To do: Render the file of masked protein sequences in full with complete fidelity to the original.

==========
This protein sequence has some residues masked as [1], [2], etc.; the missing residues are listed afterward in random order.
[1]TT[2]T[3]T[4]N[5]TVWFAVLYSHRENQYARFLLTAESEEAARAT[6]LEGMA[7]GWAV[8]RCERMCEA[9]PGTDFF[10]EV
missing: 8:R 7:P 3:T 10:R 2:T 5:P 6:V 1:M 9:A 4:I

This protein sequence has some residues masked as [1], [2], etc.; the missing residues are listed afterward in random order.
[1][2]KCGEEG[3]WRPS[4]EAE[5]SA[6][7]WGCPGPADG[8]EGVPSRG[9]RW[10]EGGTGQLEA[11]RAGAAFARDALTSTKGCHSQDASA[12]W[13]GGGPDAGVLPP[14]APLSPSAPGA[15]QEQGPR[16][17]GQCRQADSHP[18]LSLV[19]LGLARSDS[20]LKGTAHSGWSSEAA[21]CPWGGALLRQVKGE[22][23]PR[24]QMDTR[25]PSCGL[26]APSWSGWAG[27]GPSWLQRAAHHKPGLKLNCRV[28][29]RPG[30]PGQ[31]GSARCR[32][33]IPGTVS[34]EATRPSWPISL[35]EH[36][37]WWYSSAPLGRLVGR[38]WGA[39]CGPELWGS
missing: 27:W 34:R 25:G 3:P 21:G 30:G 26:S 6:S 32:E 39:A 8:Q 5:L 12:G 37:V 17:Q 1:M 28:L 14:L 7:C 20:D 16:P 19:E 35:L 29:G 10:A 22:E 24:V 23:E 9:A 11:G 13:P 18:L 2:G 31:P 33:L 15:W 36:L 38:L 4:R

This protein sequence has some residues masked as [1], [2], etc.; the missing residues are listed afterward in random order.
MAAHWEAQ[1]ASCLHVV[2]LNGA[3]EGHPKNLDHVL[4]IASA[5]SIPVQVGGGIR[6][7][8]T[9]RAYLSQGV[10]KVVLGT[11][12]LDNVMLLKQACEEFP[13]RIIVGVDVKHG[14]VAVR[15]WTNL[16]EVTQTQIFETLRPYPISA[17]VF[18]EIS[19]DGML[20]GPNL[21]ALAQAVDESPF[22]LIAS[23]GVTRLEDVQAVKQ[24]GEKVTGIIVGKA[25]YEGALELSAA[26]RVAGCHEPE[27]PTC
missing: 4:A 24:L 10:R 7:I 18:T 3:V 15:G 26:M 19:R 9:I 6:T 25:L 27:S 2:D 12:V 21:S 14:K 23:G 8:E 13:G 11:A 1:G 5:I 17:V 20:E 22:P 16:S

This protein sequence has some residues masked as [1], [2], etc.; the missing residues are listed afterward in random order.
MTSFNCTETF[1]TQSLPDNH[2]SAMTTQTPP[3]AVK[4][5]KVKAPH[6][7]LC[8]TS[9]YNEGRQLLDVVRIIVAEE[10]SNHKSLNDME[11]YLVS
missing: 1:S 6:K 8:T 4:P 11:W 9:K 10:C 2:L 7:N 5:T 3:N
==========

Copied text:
This protein sequence has some residues masked as [1], [2], etc.; the missing residues are listed afterward in random order.
[1]TT[2]T[3]T[4]N[5]TVWFAVLYSHRENQYARFLLTAESEEAARAT[6]LEGMA[7]GWAV[8]RCERMCEA[9]PGTDFF[10]EV
missing: 8:R 7:P 3:T 10:R 2:T 5:P 6:V 1:M 9:A 4:I

This protein sequence has some residues masked as [1], [2], etc.; the missing residues are listed afterward in random order.
[1][2]KCGEEG[3]WRPS[4]EAE[5]SA[6][7]WGCPGPADG[8]EGVPSRG[9]RW[10]EGGTGQLEA[11]RAGAAFARDALTSTKGCHSQDASA[12]W[13]GGGPDAGVLPP[14]APLSPSAPGA[15]QEQGPR[16][17]GQCRQADSHP[18]LSLV[19]LGLARSDS[20]LKGTAHSGWSSEAA[21]CPWGGALLRQVKGE[22][23]PR[24]QMDTR[25]PSCGL[26]APSWSGWAG[27]GPSWLQRAAHHKPGLKLNCRV[28][29]RPG[30]PGQ[31]GSARCR[32][33]IPGTVS[34]EATRPSWPISL[35]EH[36][37]WWYSSAPLGRLVGR[38]WGA[39]CGPELWGS
missing: 27:W 34:R 25:G 3:P 21:G 30:G 26:S 6:S 32:E 39:A 8:Q 5:L 12:G 37:V 17:Q 1:M 28:L 14:L 7:C 20:D 16:P 19:E 35:L 29:G 10:A 22:E 24:V 23:E 9:A 11:G 13:P 18:L 2:G 31:P 33:L 15:W 36:L 38:L 4:R

This protein sequence has some residues masked as [1], [2], etc.; the missing residues are listed afterward in random order.
MAAHWEAQ[1]ASCLHVV[2]LNGA[3]EGHPKNLDHVL[4]IASA[5]SIPVQVGGGIR[6][7][8]T[9]RAYLSQGV[10]KVVLGT[11][12]LDNVMLLKQACEEFP[13]RIIVGVDVKHG[14]VAVR[15]WTNL[16]EVTQTQIFETLRPYPISA[17]VF[18]EIS[19]DGML[20]GPNL[21]ALAQAVDESPF[22]LIAS[23]GVTRLEDVQAVKQ[24]GEKVTGIIVGKA[25]YEGALELSAA[26]RVAGCHEPE[27]PTC
missing: 4:A 24:L 10:R 7:I 18:T 3:V 15:G 26:M 19:R 9:I 6:T 25:L 27:S 2:D 12:V 21:S 14:K 23:G 8:E 13:G 11:A 1:G 5:I 17:V 20:E 22:P 16:S

This protein sequence has some residues masked as [1], [2], etc.; the missing residues are listed afterward in random order.
MTSFNCTETF[1]TQSLPDNH[2]SAMTTQTPP[3]AVK[4][5]KVKAPH[6][7]LC[8]TS[9]YNEGRQLLDVVRIIVAEE[10]SNHKSLNDME[11]YLVS
missing: 1:S 6:K 8:T 4:P 11:W 9:K 10:C 2:L 7:N 5:T 3:N